Rain, Rain go away. Please come back another day. That used to be an appropriate wish as a child. Now, I dance for rain. Living in the hills above Cazadero, which can precipitate 10 feet of rain some years, one may ask, “Why dance, you’ll drown in all that rain!”
But Cazadero is in California, a drought prone part of the country of the U S of A. Because of this fact, water all over the state is coveted, fought over and cherished. Great measures are taken to harvest water; hmmm dams come to mind. But why not harvest water in its natural form; rain, glorious rain. Rain catchment systems are not a new science. In fact, it is a common practice in much of the world, especially in lesser developed countries.
When my wife and I began designing our homestead, rain catch was one of our first considerations, to supplement and hopefully in time, replace the use of our well. We first set up two 750 gallon tanks under the gutters and watered gardens directly from them. In later years, we added two 5,000 gallon tanks which we pump up to. This supplies most of our garden and orchard needs.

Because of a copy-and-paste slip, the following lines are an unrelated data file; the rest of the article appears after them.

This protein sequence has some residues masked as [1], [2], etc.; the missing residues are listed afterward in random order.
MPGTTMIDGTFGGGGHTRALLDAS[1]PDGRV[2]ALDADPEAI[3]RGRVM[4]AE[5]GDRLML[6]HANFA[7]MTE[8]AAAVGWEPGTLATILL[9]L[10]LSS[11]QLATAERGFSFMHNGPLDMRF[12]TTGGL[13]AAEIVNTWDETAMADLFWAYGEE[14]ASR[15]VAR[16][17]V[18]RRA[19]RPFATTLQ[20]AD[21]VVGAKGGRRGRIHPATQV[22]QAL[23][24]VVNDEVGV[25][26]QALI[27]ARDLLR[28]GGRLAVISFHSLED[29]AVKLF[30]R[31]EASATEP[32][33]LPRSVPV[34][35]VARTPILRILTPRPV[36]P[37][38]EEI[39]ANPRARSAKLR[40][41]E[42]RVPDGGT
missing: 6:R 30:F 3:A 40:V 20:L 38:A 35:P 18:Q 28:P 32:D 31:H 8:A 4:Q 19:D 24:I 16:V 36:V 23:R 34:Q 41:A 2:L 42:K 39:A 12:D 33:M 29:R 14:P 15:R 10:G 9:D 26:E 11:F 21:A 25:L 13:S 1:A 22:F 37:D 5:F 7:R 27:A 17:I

Courtesy of Texas A & M http://rainwaterharvesting.tamu.edu/catchment-area/
Did you know that 1 inch of rain on a 1000 square foot roof can capture 623 gallons of water? Multiply that by 40 (average rainfall in Santa Rosa) and you can capture 25,000 gallons of rainwater. That’s enough water to supply a single person for almost a full year. Of course, storing the water for the average household is the biggest challenge. If above ground tanks do not suit your space, you can always store it in underground cisterns. Any effort to capture this liquid gold can save you money and can go a long way to helping keep your local watershed healthy.